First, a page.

Lakeland’s Pyrolon chemical repellent and flame retardant suit is a highly flexible disposable coverall, delivering Type 3/4 chemical protection.
- Lakeland’s Pyrolon CRFR are both chemical repellent and flame retardant.
- These coveralls meet the requirements of EN 14116 (Index 1: Materials do not propagate a flame / no flaming debris / no spreading afterglow) for garment protection against heat and flames.
- Thermal Mannequin Tested – when the Pyrolon CRFR is worn over a Thermal Protective Garment (TPG) a total predicted body burn is as low as 24% of 1st degree burns.
- The fabric on chemical flame retardant suit will not ignite and chars at a low temperature, and unlike other disposables, these flame retardant coveralls will not continue to burn after the ignition source is withdrawn.
- It can be used safely over thermal protective garments without compromising protection.
- Offers Type 3/4 chemical protection against low to high pressure liquid sprays. Additionally offers Type 5/6 protection
- These coveralls feature stitched and taped seams to create fully sealed seams against liquid and dust ingress*
- Features outer FR PVC barrier film to proprietary nonwoven substrate of viscose rayon.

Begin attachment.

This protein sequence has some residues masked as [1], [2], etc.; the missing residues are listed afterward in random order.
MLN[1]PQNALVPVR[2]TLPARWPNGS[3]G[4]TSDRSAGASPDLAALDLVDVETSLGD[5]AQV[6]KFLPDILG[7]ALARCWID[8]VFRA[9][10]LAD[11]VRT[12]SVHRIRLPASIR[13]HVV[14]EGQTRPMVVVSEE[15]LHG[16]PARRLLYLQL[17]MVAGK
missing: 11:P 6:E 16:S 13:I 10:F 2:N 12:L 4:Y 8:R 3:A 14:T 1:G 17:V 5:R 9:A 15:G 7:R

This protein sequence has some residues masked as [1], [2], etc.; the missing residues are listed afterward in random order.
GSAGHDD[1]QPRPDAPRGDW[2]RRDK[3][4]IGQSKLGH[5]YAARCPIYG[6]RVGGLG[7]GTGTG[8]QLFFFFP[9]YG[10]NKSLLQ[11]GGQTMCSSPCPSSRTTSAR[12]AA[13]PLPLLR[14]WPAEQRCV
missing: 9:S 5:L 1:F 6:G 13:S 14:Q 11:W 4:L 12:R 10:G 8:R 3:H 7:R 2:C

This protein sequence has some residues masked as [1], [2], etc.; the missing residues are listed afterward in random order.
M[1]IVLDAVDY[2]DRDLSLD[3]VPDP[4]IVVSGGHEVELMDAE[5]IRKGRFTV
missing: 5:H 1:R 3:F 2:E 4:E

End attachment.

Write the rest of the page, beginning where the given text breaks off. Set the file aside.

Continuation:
- Pyrolon flame retardant suit features super-B style design – this coverall has been developed for a superior fit, wearability and durability
- All Lakeland coveralls are suitable for asbestos handling and removing
Typical applications include:
- Petrochemical and refining industries
- Wear over thermal protective garments without compromising chemical protection
- Maintenance applications
- Fuel handling and distribution
- Oil spill clean ups
Which garment to use:
Gas or Vapour
|Light spray/aerosol protection
|Dry particle protection
|General overall spray:
no pressure but coverall soaked
|Strong jet sprays –
|Surrounding gases or vapours
Physical factors such as strenuous work?
The physical demands of a task such as climbing ladders, crawling or working in confined spaces, especially if the chemical is highly toxic, may require higher strength fabric or a specific design, even though permeation analysis and/or the hazard spray type indicate a lighter/more comfortable garment.
Liquid or gas?
Liquid would normally suggest a Type 3 or 4 hazard. However, some chemicals have low boiling points, becoming vapour at low temperatures. In such cases a gas-tight suit might be appropriate. Such information can be obtained from Safety Data Sheets.
Type 3 vs Type 4 – the different spray tests
|EN 14605 – Type 3: ‘jet’ sprays
|EN14605 – Type 4: ‘liquid’ sprays
By identifying that your application is Type 4 only (rather than Type 3), this enables more options for garment design and choice, along with a greater level of comfort.
*About stitched and taped seams:
The seam is first stitched and sealed on the outside with a heat activated tape. This results in an impervious seam which is completely liquid-tight. As these seams are generally used for chemical suits the tape type is often constructed from a similar material to the garment fabric in order to maintain similar chemical permeation properties.